By Doug Gibson

I'll say this much: Incredibly Strange Creatures Who Stopped Living and Became Mixed-Up Zombies is a GREAT title. And for that the late director/star Steckler gets three stars right off the bat. Unfortunately, the rest of the film is very confusing, and only the carnival scenes somewhat save this semi-boring monster musical with strippers who are very clothed.

A word about the carnival. It is the old Pike in Long Beach, Calif., a wonderful amusement place by the beach that was torn down more than 25 years ago. And a plus for the film is that it's very colorful. Cult director Steckler used color to advantage. The viewer will appreciate that this is a unique film by a cult director.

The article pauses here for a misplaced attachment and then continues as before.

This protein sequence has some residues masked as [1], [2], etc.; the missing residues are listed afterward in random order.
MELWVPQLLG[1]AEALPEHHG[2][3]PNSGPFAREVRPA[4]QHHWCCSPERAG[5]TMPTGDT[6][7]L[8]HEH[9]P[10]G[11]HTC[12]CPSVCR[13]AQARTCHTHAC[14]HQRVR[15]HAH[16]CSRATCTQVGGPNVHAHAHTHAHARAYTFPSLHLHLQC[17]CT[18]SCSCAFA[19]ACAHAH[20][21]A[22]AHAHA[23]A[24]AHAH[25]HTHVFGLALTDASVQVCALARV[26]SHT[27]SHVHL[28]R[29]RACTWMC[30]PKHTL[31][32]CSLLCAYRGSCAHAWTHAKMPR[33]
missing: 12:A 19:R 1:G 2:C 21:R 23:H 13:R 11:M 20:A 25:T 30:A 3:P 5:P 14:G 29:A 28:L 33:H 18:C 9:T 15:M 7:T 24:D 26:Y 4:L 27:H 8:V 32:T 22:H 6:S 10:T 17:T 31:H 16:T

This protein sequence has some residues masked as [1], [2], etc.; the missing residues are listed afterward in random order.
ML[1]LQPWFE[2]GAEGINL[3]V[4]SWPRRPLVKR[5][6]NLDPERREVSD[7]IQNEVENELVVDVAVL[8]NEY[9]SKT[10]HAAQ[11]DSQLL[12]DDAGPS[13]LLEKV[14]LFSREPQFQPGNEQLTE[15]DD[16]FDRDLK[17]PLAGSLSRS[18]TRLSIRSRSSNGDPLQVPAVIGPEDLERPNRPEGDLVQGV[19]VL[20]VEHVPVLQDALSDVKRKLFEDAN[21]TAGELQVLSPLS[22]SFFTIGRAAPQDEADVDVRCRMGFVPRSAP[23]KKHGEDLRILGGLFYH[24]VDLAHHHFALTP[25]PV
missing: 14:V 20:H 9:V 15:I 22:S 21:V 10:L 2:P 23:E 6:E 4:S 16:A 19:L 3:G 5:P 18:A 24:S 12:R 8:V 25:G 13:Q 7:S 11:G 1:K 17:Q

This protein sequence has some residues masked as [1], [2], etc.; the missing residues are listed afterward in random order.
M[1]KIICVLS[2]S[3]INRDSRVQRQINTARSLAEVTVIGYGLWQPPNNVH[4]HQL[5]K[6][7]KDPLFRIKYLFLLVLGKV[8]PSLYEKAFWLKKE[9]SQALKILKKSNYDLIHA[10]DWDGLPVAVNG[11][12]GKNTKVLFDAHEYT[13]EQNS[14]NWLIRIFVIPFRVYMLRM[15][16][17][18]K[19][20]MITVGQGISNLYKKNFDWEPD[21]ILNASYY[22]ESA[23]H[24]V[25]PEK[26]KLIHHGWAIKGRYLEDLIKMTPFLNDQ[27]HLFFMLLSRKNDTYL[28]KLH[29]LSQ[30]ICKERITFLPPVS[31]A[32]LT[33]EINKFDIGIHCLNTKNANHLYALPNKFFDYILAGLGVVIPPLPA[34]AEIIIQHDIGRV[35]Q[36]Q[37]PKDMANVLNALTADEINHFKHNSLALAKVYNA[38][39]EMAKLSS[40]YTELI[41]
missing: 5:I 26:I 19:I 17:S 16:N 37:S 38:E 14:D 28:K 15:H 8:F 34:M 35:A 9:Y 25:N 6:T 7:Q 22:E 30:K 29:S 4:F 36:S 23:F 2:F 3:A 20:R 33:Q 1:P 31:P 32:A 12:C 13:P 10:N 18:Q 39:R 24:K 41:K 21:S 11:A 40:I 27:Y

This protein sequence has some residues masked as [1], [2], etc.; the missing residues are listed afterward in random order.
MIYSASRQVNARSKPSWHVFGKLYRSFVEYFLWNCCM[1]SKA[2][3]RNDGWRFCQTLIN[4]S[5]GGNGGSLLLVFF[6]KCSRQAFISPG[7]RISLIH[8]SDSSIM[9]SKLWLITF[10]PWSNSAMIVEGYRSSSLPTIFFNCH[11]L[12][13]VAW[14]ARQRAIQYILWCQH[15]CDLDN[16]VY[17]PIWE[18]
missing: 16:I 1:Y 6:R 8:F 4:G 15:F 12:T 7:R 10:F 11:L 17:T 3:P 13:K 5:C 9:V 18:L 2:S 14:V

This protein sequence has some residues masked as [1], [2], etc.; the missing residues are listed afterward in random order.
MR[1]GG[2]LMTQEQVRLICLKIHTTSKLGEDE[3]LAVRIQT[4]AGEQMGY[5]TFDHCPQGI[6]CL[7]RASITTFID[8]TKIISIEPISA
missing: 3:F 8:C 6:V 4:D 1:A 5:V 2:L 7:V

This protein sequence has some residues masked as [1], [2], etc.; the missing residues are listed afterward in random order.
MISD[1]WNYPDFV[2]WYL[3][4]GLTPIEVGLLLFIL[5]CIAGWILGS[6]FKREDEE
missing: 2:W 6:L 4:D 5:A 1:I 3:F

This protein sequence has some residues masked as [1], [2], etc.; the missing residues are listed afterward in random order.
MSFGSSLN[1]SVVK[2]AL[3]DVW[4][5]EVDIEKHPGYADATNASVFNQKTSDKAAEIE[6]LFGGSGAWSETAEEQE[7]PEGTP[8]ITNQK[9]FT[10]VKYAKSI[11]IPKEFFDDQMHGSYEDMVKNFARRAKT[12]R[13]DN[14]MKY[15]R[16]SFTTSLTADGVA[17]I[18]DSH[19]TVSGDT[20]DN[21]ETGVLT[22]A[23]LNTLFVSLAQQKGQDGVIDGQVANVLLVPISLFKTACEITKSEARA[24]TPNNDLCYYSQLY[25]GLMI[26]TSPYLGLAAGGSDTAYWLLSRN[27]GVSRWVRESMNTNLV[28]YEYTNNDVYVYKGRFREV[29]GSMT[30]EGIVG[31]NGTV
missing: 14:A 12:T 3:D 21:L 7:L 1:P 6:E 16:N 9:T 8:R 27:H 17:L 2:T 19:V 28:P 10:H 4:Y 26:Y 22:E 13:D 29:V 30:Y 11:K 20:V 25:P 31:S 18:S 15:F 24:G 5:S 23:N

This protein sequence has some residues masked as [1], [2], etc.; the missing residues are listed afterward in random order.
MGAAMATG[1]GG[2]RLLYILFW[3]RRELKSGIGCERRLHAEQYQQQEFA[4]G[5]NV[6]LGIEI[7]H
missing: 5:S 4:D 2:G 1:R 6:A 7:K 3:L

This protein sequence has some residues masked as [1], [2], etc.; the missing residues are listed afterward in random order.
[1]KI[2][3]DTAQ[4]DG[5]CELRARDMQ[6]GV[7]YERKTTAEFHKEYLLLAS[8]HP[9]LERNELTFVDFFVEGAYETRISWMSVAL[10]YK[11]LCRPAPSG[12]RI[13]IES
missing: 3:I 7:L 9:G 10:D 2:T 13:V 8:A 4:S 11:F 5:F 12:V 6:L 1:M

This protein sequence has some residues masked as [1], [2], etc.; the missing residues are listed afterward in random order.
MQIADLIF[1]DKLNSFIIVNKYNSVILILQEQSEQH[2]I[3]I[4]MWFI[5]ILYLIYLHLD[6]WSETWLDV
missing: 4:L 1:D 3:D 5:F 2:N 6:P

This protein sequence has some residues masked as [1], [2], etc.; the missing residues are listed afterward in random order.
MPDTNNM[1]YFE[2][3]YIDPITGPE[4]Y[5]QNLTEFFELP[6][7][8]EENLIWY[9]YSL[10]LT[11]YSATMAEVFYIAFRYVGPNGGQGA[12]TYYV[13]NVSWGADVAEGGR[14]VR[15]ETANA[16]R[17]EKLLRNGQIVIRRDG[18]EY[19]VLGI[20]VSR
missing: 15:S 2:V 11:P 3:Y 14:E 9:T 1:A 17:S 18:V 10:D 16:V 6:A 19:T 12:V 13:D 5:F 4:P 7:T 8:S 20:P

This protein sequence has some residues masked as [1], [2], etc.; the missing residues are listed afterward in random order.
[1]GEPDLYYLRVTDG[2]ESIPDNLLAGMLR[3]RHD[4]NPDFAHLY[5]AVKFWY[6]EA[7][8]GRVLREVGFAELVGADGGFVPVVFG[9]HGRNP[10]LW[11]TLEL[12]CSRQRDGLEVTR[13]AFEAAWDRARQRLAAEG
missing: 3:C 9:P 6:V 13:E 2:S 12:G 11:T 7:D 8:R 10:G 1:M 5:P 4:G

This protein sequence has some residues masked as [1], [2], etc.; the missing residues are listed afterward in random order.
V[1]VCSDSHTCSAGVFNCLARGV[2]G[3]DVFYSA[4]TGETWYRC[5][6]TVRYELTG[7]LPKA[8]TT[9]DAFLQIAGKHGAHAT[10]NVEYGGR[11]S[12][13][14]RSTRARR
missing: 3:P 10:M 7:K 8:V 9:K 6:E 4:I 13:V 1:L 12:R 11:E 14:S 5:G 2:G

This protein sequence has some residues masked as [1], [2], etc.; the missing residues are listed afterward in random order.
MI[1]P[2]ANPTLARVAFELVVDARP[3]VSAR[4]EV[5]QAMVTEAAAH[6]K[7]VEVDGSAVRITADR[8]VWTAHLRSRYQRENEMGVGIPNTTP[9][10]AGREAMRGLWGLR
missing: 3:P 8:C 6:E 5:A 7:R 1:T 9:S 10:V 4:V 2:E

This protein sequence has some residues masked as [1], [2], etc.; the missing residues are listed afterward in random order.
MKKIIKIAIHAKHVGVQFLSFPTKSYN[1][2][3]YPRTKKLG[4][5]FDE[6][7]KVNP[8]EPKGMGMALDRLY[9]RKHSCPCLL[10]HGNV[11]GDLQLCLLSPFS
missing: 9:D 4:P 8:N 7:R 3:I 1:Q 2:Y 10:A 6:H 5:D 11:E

The plot is very tangled,  but here goes. An ugly gypsy fortune teller (who looks a lot like an old Liz Taylor with a big mole) turns a bunch of hapless fortune seekers into scarred, drugged-out zombies who have an urge to kill. (Why do zombies always have an urge to kill in films? by the way.) No reason is ever given as to why the gypsy wants these zombies around. One night free spirit, cool young guy (Steckler), who looks a bit like a homely Nicholas Cage, goes to the carnival with his rich-girl lady. They have a spat when he eyes a comely dancer, and she stalks off.